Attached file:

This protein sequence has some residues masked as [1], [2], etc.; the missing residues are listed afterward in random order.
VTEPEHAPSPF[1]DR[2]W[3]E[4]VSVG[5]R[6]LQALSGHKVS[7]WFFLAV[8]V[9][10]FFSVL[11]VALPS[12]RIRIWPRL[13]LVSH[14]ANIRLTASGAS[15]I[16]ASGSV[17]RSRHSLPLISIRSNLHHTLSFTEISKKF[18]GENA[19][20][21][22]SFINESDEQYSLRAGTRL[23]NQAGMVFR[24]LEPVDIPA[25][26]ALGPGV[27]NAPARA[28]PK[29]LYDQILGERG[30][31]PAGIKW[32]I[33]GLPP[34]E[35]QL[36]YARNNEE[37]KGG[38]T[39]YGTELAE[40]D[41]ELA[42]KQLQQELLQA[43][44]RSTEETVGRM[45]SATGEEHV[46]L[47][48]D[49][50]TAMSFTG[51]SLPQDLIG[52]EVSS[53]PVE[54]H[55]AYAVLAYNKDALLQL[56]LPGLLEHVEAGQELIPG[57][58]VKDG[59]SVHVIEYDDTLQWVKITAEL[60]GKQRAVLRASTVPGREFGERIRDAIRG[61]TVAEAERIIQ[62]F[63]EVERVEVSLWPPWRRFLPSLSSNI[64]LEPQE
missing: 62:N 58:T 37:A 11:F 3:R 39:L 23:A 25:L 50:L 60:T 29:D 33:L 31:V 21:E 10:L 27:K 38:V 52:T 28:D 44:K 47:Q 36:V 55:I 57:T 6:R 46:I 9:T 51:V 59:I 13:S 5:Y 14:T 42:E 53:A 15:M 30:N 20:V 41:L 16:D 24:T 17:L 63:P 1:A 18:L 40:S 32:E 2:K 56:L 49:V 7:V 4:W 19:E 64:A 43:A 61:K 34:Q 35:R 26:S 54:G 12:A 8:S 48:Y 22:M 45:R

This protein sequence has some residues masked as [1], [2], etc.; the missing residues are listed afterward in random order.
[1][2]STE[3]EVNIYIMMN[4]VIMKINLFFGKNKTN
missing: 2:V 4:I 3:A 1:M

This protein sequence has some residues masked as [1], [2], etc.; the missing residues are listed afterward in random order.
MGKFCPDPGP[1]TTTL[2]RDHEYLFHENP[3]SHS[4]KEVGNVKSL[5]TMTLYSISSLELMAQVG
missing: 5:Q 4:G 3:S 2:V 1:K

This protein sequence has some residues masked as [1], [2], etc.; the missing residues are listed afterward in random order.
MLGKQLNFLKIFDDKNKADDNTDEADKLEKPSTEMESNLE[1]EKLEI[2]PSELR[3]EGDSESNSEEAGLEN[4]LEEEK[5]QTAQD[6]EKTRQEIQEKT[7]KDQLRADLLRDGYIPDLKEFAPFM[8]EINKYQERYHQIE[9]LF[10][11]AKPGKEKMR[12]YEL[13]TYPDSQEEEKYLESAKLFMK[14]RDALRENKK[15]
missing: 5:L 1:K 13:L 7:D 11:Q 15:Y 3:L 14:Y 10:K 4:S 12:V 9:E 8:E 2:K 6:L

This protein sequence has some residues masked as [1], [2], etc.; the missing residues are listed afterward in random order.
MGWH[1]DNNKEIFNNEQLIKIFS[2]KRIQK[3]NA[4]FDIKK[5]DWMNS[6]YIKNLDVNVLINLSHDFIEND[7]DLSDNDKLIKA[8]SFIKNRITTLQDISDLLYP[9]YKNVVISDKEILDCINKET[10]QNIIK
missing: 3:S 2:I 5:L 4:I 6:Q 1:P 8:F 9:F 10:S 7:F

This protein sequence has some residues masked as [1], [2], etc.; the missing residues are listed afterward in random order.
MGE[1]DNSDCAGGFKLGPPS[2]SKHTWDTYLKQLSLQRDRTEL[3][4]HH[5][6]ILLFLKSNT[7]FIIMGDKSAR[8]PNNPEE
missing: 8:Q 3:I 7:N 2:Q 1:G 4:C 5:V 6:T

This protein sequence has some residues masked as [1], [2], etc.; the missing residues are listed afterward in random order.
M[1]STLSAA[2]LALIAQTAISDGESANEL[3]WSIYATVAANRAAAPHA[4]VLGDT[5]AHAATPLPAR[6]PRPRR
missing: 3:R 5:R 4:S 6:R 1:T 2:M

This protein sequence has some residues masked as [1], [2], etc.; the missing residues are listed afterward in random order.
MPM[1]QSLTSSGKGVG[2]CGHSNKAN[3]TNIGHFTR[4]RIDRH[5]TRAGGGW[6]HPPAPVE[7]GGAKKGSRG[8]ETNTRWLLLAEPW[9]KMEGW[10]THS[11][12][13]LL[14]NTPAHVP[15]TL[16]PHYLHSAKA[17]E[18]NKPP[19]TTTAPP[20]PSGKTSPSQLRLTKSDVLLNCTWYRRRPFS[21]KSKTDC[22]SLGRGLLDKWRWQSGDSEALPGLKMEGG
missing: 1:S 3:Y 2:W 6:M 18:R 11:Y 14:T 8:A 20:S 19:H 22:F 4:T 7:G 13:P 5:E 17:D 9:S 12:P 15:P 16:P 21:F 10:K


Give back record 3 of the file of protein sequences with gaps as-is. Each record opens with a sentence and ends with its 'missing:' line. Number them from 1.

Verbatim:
This protein sequence has some residues masked as [1], [2], etc.; the missing residues are listed afterward in random order.
MGKFCPDPGP[1]TTTL[2]RDHEYLFHENP[3]SHS[4]KEVGNVKSL[5]TMTLYSISSLELMAQVG
missing: 5:Q 4:G 3:S 2:V 1:K